Forget about NDSU. Beau Kashmark was close to never running track for the rest of his life. The senior from Barrett, Minn., was almost a junior college basketball player before an NDSU coach saw him and knew he’d be a great fit for the Bison. Unfortunately, Kashmark would have to walk-on and earn his keep on the competitive Bison track and field roster.
Bison Illustrated: What’s Barrett, Minnesota like?
Beau Kashmark: “It’s a small town where literally everybody knows everybody and it’s got a small hometown community feel to it. (Population) right around 400. My high school I went to, West Central Area, is actually made up of Barrett and three or four other surrounding towns.”
BI: How many guys were on your track and field team?
BK: “Maybe like 20. Not very many.”
BI: You broke your school’s record in block shots. Were you a good basketball player?
BK: “Yeah, I was decent. I was actually going to go play basketball until I decided to go here. I was all signed up and ready to go play at Fergus Community College, which is about a half hour from Barrett.”
BI: When did NDSU first contact you?
BK: “It was my senior year, the meet before state, the section meet. I was at MSUM (Minnesota State University Moorhead), their track and the jumpers coach (Eric Hanenberger) at the time for the Bison was there and he saw me jump. I didn’t talk to him that day, but he talked to one of my coaches and gave him, my coach, his number and I talked to him a couple days after that and that was the first I heard from him. That’s what ultimately made me change my mind. I hadn’t even applied at NDSU yet.”
BI: Being set on a junior college and then going Division I is a big jump, what was that change of mindset like?
BK: “I just thought it was so cool that they were even talking to me. I didn’t know much about the recruiting process so I didn’t even realize it, at the time it was so late. I was just pretty much flattered they were talking to me and I had to make the decision between junior college and Division I and I picked Division I.”
BI: How much did you know about NDSU’s track and field team before you came?
BK: “I knew their football team was good and I knew they were Division I in everything, but I didn’t know that the track team was strong, no.”
BI: What made the biggest impression on you right away when you got here?
BK: “Probably seeing the weight room in the old BSA (Bison Sports Arena). That was crazy to me because our weight room at our high school was nothing compared to that, obviously. So when I saw that, they had 20 different platforms with NDSU logos all over them and what not, that was pretty cool.”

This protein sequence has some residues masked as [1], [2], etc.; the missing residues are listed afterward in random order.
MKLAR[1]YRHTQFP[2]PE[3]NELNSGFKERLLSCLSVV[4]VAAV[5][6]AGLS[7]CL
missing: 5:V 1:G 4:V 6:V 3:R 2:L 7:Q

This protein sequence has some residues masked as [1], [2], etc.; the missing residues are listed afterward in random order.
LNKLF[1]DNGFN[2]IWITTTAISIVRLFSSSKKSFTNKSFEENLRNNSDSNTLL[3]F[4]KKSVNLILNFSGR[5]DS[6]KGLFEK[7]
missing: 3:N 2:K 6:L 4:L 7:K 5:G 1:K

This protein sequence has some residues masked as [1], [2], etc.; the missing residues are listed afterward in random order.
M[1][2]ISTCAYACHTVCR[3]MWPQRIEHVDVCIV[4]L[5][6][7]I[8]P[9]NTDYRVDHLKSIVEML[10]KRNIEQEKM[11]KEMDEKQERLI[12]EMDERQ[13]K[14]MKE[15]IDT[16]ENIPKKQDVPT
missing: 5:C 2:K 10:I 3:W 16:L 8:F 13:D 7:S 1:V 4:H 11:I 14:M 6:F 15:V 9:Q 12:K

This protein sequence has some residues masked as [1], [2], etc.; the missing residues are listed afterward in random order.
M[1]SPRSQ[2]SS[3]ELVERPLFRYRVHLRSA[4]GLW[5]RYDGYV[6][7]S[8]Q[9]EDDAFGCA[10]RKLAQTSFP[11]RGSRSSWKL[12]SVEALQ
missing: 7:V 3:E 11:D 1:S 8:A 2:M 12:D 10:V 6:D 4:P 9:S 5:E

BI: What was it like competing against your Division I teammates for the first time?
BK: “(Laughs) It was definitely eye- opening because basically during all my high school meets, I was the winner in high-jump, usually jumping around six feet and that’s what the opening height was in college and all these guys on the team are state title winners and all that. It was a big change.”
BI: Did you ever have a moment where you thought it might be too much for you?
BK: “Not really, no. It was definitely hard work, but once I decided to do it, I wasn’t going to quit.”
BI: Are you on scholarship?
BK: “I did last spring. That was my first semester getting on there. It was pretty cool to finally get a scholarship after walking on and not even knowing you’re going to make the team and all that.”
BI: Was going into mechanical engineering always a part of the plan even if you were going to Junior College?
BK: “I was originally going to junior college and then ideally I would’ve transferred here or somewhere to get into engineering school. It just worked out that they had engineering at NDSU and I could start getting into the program right away.”
BI: What’s your plan with your engineering degree?
BK: “I don’t know yet, I need to find a job still. I could graduate this fall, but I’m going to go the full year just because I have eligibility left.”
BI: The women win the Summit League all the time. Do they push you guys during practice?
BK: “I think it helps. A lot of the times the jumpers practice with the girls, we get pretty close with them and it’s good to see them do so well. It pushes us to try and match them. It kind of sucks when they win indoor and we don’t, then they have something to brag about. But no, it’s a good relationship I think.”